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Saturday, June 26, 2021

Father Disinherits Daughters in a Misguided Attempt to Punish Them

It's always interesting for me to talk with a parent who wants to make a will but wants to leave out one or more of his or her children. This is because the "can I do that?" question does not have a simple answer. We always get into a discussion about why that child should be left out.

Parents who live in British Columbia are in a different situation than the rest of us because their law is different. BC law opens the door to variations to the will of a deceased parent much wider than the other provinces. Because some of you readers are in BC, I want to refer you to a really excellent article I have just read that discusses a case just like this. The article is by Janice Ko and appears on a blog called onyxlaw.ca. Click here to read it.

The article talks about the new case of Jung v. Poole. A father who was not married to the mother of his twin daughters had nothing to do with the kids for the first four years of their lives. He met them for the first time when the mother died and the father decided to try to get custody. He was unsuccessful and then disappeared completely again. He died when the twins were 32 years old and left a will which specifically said they were left out.

The twins challenged the will saying their father had a moral obligation to leave them something. They won, and each of them got 35% of the estate.

This result probably would not happen in any other province, where a person challenging a will must be a dependent (i.e. a spouse, a minor child, or a disabled adult child).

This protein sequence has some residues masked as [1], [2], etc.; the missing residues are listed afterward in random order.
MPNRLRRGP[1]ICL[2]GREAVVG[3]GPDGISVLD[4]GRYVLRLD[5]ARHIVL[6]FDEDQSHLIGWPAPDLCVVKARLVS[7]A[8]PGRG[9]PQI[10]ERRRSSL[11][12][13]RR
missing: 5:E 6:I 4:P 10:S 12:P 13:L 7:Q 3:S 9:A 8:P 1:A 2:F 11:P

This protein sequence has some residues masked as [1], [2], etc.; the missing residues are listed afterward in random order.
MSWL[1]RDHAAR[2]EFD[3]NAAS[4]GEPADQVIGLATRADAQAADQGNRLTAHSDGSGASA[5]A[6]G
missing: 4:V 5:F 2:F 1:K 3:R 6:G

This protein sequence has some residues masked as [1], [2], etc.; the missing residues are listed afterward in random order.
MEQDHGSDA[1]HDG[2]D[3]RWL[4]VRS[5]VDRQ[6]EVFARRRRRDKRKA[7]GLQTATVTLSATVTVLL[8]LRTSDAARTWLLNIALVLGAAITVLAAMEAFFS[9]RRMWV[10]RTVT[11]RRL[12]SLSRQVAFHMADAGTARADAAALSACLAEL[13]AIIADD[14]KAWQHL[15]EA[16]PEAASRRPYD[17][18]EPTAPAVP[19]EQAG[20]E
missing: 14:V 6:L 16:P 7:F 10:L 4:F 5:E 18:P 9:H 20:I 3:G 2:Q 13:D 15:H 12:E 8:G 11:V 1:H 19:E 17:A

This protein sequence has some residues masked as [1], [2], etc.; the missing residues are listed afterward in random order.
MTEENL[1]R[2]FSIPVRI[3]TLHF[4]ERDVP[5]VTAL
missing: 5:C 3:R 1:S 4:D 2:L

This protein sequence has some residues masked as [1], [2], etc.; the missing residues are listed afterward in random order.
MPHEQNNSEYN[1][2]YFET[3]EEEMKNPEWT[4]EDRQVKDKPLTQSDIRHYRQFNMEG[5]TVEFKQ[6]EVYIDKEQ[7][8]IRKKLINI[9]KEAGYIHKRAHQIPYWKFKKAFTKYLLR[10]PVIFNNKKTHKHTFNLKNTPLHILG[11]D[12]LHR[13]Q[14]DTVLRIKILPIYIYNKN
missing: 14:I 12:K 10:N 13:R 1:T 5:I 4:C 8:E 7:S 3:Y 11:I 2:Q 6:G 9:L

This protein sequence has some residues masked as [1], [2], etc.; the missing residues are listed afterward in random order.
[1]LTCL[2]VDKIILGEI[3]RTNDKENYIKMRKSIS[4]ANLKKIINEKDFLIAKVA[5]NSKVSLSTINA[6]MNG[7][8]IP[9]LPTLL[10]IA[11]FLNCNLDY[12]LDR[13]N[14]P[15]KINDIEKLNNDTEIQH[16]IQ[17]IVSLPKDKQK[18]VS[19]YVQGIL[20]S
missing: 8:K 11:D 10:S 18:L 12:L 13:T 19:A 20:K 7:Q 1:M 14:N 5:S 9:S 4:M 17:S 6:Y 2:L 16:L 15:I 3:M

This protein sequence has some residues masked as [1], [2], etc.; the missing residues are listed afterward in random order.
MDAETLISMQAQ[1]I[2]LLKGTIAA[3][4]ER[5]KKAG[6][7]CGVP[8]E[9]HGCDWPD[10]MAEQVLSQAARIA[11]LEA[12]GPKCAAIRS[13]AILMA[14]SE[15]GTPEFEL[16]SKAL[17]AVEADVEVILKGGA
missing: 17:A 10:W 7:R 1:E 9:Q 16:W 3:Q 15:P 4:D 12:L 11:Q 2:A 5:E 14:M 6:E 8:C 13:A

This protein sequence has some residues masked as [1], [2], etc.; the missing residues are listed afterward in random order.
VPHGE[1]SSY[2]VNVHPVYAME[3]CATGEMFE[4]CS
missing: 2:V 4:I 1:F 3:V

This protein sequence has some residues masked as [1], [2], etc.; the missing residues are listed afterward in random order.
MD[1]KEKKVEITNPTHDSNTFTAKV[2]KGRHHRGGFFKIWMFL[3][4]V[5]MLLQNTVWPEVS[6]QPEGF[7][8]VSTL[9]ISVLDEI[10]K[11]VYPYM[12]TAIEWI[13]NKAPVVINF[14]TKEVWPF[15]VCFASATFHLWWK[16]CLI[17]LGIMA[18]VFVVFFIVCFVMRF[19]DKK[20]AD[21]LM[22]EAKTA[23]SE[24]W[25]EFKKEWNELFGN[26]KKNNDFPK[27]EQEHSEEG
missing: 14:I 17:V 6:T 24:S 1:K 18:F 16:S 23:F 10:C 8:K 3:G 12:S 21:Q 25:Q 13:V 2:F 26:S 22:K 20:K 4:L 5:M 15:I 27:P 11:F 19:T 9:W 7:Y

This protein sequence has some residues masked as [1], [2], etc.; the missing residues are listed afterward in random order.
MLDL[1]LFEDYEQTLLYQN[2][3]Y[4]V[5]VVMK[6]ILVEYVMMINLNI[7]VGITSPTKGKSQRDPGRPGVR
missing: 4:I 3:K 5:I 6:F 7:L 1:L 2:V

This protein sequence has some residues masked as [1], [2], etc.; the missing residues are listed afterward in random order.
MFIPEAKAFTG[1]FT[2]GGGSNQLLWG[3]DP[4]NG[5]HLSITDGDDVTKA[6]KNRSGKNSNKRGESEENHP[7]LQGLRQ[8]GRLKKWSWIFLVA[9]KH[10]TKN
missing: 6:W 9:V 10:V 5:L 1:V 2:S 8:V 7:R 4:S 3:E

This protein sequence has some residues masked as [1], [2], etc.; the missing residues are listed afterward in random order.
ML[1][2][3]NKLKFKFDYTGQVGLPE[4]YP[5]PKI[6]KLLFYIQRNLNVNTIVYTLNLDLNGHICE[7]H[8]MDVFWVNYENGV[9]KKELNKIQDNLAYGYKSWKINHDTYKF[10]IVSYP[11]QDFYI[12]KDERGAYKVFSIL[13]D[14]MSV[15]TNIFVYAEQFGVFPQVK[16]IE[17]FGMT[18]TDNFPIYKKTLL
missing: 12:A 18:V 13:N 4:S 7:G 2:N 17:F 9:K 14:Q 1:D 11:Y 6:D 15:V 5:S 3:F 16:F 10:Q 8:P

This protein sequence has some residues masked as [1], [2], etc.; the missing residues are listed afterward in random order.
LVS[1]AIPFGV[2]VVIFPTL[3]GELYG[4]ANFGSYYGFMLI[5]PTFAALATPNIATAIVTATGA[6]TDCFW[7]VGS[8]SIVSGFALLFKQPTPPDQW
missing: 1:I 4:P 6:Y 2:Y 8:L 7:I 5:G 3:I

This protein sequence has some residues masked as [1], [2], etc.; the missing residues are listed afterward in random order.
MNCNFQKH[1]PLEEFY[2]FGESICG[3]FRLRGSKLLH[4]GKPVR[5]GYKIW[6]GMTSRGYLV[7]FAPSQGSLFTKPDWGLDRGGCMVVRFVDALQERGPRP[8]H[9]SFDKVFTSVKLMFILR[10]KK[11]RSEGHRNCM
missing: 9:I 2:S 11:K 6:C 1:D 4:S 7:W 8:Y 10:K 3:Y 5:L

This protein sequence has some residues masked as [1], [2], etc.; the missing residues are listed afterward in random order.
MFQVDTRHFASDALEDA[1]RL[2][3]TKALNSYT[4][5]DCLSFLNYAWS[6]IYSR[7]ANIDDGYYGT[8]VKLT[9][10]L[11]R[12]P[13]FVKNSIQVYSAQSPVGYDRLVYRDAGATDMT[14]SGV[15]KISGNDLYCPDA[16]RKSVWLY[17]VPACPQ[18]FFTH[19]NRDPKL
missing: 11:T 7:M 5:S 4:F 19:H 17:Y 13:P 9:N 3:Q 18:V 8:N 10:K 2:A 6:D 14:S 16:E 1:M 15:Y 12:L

The article I linked to above has a really excellent summary of the case and discussion of why the court decided as it did. Specifically, it discusses when estrangement can be relied upon as a reason for leaving a child out of a will in BC. If you are considering leaving out one of the kids, read this first!

2 comments:

  1. I read both articles. I believe it was the right call. Just follow the logical flow?. Perhaps other Provinces could learn from BC?
    Webeye

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    Replies
    1. There is actually a fair amount of debate on the topic. The question is all about testamentary freedom, or the right to include who you want to include in your will, and exclude who you want to exclude. I don't think anyone argues that it's okay to cut out real dependents (spouses, minor children, disabled adult children) but many do argue that we should be able to exclude adult, financially independent children if we want to. In most of Canada, that is the case and I don't see a big appetite among lawmakers to change it. I do know that one province right now is looking at making that sort of change but that's it.

      Lynne

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